As I continue my overview of healthcare systems of other developed countries, it is time to examine the British healthcare system. Yes, it is time to use the “S” word—Socialized Medicine.
In Britain, healthcare is provided through the NHS (National Health Service), a government-run, publicly funded system. The government pays hospitals and doctors directly for services, and patients do not receive any bills from the NHS.
Britain spends only 8.3% of its GDP on healthcare, about half what the US spends. Annual healthcare spending per person is $2,723, just above the median for all developed countries. The main reason behind these low costs is that the government does not cover care that is deemed cost-ineffective, such as experimental cancer drugs and some cosmetic surgeries. Some people consider this a good use of resources, while others refer to it as “care rationing.”
In a 2008 study comparing 19 industrialized countries on “amenable mortality,” a measure of deaths that could have been prevented with good health care, Britain came in 16th (meaning it had the 16th highest mortality rate). It's a little bit better than the US that ranked 19th and last, but not really something to brag about.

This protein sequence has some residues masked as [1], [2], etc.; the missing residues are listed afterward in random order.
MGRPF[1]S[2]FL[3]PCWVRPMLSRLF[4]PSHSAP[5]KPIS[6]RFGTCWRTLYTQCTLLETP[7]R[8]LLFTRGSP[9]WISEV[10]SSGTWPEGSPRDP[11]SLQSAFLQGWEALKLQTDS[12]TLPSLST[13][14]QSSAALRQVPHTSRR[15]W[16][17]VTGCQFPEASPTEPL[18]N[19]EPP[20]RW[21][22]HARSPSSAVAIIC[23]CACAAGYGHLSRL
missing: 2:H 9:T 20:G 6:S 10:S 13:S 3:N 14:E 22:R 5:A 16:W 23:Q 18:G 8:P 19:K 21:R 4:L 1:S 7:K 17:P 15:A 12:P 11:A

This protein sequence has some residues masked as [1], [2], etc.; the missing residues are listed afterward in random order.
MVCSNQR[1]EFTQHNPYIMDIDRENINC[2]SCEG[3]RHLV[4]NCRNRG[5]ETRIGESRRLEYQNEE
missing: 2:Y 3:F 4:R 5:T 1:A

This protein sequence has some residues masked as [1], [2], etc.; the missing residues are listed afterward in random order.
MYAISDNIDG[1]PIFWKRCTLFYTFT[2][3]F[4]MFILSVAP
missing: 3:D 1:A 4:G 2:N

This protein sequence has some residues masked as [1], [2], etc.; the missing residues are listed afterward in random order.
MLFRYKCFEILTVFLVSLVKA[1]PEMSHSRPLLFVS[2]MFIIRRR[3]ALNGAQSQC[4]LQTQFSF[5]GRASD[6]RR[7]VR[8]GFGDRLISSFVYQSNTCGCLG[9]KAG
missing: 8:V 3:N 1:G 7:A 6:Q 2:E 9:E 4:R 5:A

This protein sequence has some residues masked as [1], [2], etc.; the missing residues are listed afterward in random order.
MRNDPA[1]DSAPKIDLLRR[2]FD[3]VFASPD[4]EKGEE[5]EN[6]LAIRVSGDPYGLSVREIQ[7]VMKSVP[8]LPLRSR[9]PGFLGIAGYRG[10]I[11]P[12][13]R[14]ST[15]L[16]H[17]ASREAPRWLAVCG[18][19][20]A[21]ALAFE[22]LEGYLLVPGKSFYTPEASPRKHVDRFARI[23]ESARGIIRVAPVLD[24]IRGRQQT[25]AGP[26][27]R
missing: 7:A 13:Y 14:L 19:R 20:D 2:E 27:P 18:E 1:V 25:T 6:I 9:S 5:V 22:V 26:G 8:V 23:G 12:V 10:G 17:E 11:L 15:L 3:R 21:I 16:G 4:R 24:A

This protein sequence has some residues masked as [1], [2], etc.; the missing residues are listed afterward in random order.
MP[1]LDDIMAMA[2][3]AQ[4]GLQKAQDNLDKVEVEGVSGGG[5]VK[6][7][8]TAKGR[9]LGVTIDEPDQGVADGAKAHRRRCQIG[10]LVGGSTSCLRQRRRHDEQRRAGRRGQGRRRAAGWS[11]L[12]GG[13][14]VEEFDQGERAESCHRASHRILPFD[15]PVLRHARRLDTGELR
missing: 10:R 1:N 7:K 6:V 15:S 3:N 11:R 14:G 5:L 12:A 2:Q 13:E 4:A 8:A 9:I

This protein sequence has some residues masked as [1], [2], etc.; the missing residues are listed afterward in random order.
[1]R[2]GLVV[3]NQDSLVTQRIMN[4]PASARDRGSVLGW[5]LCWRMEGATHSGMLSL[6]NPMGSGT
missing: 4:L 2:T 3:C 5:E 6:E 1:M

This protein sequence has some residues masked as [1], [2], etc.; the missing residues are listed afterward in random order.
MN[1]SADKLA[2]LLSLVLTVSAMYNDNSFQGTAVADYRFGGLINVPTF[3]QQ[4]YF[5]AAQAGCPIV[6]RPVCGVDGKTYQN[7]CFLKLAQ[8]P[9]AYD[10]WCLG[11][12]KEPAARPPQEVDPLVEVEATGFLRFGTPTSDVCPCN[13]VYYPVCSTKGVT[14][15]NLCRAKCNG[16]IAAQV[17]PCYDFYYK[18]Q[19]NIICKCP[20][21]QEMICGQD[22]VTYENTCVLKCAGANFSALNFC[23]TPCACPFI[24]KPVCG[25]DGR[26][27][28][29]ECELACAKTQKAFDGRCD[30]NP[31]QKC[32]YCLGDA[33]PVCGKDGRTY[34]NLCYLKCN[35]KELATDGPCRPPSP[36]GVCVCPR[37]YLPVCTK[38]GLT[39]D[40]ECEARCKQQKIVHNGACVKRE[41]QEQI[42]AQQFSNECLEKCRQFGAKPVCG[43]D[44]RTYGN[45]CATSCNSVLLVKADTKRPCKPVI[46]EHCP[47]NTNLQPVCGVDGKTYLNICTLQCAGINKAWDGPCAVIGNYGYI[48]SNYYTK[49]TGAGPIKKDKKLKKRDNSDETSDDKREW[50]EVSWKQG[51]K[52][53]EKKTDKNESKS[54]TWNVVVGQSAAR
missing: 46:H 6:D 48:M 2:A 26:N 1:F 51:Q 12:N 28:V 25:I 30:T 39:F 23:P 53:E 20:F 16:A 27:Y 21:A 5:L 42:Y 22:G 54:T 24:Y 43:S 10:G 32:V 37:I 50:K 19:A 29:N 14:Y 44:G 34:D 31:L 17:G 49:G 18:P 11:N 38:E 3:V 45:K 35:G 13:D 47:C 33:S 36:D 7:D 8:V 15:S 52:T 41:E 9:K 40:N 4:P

In an older study ranking all countries on healthcare system efficiency (how effectively governments spend their money on health, how well the public health system prevents illness and how fairly the poor are treated), Britain ranked 18th among 191 countries (the US came 37th). Life expectancy at birth is at 79 years, just above the US but not that much better.
All citizens and legal residents are universally covered by the NHS. Patients have the choice in deciding which physicians to see and which hospitals to go to. Wait times have always been notoriously long. However, they have dropped considerably in the last few years as the government increased the supply of doctors and funding for the NHS, set rigid waiting time targets, and introduced market based reforms.
So all in all, the “socialized” system in Britain does really well on low costs and universal coverage, OK on quality outcomes, and not so well on availability of treatments and waiting times, even though that has been changing lately.